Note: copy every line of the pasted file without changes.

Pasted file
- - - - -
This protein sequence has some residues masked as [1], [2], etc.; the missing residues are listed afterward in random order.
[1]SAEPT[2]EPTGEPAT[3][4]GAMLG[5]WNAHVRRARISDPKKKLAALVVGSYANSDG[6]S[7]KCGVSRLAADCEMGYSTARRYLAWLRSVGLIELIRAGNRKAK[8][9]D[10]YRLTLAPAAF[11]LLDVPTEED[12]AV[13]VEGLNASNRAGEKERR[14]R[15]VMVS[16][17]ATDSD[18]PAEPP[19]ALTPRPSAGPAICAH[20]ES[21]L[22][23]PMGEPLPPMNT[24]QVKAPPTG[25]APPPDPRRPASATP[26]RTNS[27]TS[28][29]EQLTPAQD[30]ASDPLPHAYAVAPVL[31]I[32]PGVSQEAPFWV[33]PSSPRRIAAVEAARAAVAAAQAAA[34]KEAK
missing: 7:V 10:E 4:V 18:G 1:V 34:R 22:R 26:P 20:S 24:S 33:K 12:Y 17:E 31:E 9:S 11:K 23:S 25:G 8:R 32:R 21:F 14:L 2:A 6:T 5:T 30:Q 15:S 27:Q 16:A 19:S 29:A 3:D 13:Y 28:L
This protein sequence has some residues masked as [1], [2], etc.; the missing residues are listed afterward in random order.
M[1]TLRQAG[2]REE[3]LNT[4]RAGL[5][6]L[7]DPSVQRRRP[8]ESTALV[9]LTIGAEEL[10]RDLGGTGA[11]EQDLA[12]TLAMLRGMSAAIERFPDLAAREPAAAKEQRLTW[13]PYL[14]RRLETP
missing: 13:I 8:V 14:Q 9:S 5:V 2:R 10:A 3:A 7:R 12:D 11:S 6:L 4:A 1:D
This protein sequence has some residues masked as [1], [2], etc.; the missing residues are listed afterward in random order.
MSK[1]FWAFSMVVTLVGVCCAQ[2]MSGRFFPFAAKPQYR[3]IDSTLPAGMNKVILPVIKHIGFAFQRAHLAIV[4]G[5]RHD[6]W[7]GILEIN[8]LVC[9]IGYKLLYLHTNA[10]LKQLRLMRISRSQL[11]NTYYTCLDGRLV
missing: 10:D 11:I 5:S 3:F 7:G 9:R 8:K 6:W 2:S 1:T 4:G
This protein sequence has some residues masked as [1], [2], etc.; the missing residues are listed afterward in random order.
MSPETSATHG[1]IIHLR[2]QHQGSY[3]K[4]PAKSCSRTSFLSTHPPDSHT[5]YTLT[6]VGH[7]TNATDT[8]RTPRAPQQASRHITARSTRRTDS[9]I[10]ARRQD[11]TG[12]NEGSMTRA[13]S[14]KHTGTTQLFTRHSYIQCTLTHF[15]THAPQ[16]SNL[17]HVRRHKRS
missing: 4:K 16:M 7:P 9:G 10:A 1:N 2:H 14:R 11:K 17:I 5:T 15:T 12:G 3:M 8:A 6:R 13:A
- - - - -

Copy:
This protein sequence has some residues masked as [1], [2], etc.; the missing residues are listed afterward in random order.
[1]SAEPT[2]EPTGEPAT[3][4]GAMLG[5]WNAHVRRARISDPKKKLAALVVGSYANSDG[6]S[7]KCGVSRLAADCEMGYSTARRYLAWLRSVGLIELIRAGNRKAK[8][9]D[10]YRLTLAPAAF[11]LLDVPTEED[12]AV[13]VEGLNASNRAGEKERR[14]R[15]VMVS[16][17]ATDSD[18]PAEPP[19]ALTPRPSAGPAICAH[20]ES[21]L[22][23]PMGEPLPPMNT[24]QVKAPPTG[25]APPPDPRRPASATP[26]RTNS[27]TS[28][29]EQLTPAQD[30]ASDPLPHAYAVAPVL[31]I[32]PGVSQEAPFWV[33]PSSPRRIAAVEAARAAVAAAQAAA[34]KEAK
missing: 7:V 10:E 4:V 18:G 1:V 34:R 22:R 26:P 20:S 24:S 33:K 12:Y 17:E 31:E 9:S 11:K 23:S 25:G 8:R 32:R 21:F 14:L 2:A 6:T 5:T 30:Q 15:S 27:Q 16:A 19:S 29:A 3:D 13:Y 28:L
This protein sequence has some residues masked as [1], [2], etc.; the missing residues are listed afterward in random order.
M[1]TLRQAG[2]REE[3]LNT[4]RAGL[5][6]L[7]DPSVQRRRP[8]ESTALV[9]LTIGAEEL[10]RDLGGTGA[11]EQDLA[12]TLAMLRGMSAAIERFPDLAAREPAAAKEQRLTW[13]PYL[14]RRLETP
missing: 13:I 8:V 14:Q 9:S 5:V 2:R 10:A 3:A 7:R 12:D 11:S 6:L 4:A 1:D
This protein sequence has some residues masked as [1], [2], etc.; the missing residues are listed afterward in random order.
MSK[1]FWAFSMVVTLVGVCCAQ[2]MSGRFFPFAAKPQYR[3]IDSTLPAGMNKVILPVIKHIGFAFQRAHLAIV[4]G[5]RHD[6]W[7]GILEIN[8]LVC[9]IGYKLLYLHTNA[10]LKQLRLMRISRSQL[11]NTYYTCLDGRLV
missing: 10:D 11:I 5:S 3:F 7:G 9:R 8:K 6:W 2:S 1:T 4:G
This protein sequence has some residues masked as [1], [2], etc.; the missing residues are listed afterward in random order.
MSPETSATHG[1]IIHLR[2]QHQGSY[3]K[4]PAKSCSRTSFLSTHPPDSHT[5]YTLT[6]VGH[7]TNATDT[8]RTPRAPQQASRHITARSTRRTDS[9]I[10]ARRQD[11]TG[12]NEGSMTRA[13]S[14]KHTGTTQLFTRHSYIQCTLTHF[15]THAPQ[16]SNL[17]HVRRHKRS
missing: 4:K 16:M 7:P 9:G 10:A 1:N 2:H 14:R 11:K 17:I 5:T 15:T 12:G 3:M 8:A 6:R 13:A